Seismic Anisotropy Reveals a Large Magmatic Sill Complex below the Toba Caldera
Tuesday, 16 December 2014: 11:50 AM
An understanding of the formation of large magmatic reservoirs is a key issue for the evaluation of possible strong volcanic eruptions in the future. Many geological observations of exposed past volcanic systems and geodynamic models have indicated that large magmatic reservoirs can build up over long periods of time, with small increments that promote vertical dykes and horizontally oriented sill intrusions. The typical size of such intrusions beneath presently active volcanoes is too small to be imaged with most geophysical methods. Here we show that large layered intrusion complexes at depth can be detected by measurements of the seismic anisotropy caused by the fine-scale layering.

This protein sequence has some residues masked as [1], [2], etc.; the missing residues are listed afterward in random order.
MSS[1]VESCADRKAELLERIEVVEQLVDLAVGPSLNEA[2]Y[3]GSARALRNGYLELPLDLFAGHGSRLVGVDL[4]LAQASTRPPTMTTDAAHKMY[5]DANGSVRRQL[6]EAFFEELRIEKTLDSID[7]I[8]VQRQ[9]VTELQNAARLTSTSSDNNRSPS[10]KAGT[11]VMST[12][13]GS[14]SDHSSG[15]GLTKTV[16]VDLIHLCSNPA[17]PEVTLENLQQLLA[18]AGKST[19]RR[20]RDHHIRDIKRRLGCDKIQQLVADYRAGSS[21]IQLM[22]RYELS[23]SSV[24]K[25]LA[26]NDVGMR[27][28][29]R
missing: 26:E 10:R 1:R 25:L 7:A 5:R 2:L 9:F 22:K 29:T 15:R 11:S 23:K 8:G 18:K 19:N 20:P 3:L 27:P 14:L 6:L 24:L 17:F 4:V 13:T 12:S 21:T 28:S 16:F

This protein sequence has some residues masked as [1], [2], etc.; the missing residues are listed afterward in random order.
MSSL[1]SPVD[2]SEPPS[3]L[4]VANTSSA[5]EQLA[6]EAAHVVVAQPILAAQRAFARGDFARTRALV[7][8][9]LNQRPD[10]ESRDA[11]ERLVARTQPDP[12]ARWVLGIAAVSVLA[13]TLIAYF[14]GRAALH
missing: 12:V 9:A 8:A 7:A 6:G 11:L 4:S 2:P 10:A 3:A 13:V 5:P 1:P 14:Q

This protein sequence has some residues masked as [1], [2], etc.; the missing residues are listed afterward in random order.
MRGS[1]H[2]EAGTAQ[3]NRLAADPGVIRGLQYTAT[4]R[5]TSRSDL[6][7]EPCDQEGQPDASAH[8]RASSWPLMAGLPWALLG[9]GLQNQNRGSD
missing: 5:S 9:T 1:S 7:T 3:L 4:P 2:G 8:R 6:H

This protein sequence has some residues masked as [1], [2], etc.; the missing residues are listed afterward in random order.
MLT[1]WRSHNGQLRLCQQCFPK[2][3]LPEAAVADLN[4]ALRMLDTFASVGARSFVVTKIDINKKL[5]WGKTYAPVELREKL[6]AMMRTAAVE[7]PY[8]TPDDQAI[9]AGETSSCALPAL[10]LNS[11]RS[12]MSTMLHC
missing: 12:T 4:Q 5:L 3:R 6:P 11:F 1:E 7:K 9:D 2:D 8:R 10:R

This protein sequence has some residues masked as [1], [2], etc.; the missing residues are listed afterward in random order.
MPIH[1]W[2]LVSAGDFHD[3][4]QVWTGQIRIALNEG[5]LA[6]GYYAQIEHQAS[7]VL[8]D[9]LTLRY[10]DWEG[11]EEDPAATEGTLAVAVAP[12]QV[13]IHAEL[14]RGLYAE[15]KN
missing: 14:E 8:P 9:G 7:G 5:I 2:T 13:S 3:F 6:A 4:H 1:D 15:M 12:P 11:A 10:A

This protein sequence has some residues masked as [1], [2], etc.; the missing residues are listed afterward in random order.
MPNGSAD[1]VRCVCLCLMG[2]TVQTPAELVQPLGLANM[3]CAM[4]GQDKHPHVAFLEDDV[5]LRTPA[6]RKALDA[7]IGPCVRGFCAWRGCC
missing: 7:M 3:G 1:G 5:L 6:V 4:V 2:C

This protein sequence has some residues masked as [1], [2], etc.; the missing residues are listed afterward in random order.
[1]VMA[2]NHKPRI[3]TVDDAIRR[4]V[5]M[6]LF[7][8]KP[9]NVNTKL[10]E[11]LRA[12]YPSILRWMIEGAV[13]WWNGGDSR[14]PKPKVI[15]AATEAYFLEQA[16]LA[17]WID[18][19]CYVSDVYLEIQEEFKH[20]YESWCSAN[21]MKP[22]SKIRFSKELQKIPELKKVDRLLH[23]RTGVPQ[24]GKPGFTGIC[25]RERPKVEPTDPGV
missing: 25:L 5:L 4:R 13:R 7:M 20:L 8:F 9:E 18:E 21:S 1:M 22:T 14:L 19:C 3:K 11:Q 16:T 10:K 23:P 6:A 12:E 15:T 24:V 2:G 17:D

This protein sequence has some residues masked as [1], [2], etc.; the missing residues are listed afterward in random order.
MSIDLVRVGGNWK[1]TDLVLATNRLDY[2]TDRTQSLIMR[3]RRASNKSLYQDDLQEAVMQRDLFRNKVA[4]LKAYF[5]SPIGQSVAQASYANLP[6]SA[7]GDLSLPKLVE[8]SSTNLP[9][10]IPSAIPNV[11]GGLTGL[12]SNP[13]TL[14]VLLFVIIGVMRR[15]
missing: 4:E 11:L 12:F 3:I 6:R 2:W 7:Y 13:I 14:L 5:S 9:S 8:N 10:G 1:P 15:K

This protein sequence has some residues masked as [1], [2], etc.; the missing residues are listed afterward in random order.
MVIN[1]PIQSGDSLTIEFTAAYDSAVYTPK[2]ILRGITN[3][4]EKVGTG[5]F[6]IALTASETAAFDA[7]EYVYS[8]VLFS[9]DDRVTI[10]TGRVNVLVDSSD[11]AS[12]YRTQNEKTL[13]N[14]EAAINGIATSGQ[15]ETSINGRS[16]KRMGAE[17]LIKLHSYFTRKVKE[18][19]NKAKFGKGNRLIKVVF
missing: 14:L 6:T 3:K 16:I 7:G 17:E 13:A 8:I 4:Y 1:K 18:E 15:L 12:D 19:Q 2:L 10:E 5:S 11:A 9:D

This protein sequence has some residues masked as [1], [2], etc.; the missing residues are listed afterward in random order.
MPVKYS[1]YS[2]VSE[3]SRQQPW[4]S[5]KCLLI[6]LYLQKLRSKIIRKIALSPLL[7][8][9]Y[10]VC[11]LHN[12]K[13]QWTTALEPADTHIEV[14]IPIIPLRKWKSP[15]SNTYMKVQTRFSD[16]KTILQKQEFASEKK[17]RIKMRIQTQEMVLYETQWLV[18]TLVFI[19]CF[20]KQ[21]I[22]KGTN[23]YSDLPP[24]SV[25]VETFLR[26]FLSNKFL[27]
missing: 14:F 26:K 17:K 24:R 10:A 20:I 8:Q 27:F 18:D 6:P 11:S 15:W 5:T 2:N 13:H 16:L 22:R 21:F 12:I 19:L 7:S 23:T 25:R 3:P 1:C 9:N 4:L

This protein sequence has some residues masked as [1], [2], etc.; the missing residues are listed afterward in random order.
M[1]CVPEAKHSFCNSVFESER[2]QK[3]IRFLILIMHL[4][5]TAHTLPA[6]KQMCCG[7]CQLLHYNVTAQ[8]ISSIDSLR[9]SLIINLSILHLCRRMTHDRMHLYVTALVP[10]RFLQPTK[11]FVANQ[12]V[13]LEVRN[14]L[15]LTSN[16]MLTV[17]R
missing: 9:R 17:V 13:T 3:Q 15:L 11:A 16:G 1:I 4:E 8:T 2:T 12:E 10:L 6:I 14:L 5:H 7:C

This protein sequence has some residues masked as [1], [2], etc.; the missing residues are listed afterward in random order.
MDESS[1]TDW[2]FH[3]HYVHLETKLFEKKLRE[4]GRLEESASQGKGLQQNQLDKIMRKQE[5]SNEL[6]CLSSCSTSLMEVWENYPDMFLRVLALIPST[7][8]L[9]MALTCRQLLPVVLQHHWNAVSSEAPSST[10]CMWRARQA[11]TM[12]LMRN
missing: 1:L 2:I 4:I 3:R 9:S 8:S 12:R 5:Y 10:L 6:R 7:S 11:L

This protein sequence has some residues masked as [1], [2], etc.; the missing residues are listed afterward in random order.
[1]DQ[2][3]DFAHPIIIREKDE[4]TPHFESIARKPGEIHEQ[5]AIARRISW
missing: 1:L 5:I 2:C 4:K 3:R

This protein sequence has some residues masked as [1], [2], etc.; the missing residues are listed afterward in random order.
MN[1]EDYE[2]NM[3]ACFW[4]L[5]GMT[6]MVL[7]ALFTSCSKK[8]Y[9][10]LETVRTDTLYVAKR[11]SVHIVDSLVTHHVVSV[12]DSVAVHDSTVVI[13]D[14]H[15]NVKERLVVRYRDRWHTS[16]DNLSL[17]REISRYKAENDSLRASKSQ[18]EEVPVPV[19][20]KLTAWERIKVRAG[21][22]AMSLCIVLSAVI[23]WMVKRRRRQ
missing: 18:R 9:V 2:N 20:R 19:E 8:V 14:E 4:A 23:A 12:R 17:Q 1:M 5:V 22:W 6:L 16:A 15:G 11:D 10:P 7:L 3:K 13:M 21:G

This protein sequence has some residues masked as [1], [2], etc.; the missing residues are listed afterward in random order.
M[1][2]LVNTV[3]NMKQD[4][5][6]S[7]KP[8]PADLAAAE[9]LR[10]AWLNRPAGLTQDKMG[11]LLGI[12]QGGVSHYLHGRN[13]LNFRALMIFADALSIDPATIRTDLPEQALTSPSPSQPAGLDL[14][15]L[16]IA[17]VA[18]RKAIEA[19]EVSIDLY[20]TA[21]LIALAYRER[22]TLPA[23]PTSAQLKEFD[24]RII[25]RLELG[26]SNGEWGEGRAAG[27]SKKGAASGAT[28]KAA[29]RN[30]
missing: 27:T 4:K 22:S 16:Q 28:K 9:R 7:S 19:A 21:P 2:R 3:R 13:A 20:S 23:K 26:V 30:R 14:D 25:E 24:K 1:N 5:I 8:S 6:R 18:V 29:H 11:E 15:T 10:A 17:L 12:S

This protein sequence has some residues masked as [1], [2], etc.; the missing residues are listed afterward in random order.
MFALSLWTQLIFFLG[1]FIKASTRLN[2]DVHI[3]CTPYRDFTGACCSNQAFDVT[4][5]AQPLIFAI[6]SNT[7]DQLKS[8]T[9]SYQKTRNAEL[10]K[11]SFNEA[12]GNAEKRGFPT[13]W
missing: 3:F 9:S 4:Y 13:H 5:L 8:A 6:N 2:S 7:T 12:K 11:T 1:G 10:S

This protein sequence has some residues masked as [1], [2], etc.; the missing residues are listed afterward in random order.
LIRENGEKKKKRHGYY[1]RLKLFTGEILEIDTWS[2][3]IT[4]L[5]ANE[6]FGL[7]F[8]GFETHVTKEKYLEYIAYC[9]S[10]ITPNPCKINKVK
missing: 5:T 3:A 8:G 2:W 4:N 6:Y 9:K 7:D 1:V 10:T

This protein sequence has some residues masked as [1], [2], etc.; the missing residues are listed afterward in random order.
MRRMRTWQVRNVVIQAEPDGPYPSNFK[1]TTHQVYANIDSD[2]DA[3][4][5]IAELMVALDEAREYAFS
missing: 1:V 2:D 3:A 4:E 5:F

We have used data obtained from 42 stations between May and October 2008 on the Toba caldera complex (north Sumatra, Indonesia) to construct a 3D seismic model of the crust with using ambient noise tomography method. Approximately ~500 Rayleigh and Love waves were extracted from cross correlations of continuous records. Their group velocities were measured at periods between 5 and 19 s and, after a 2D regionalization, inverted into local 1D shear velocity profiles (VSH from Love and VSV from Rayleigh waves) using a Monte-Carlo method based on the Neighborhood Algorithm. All 1D profiles were combined into a final 3D model that shows a strong radial anisotropy below the Toba caldera at depths greater than 7 km. A plausible explanation of these observations is the presence of a large magmatic sill complex in the crust below 7 km in depth. Our data support the concept of the long-term incremental building up of magma bodies that leads to the largest volcanic eruptions.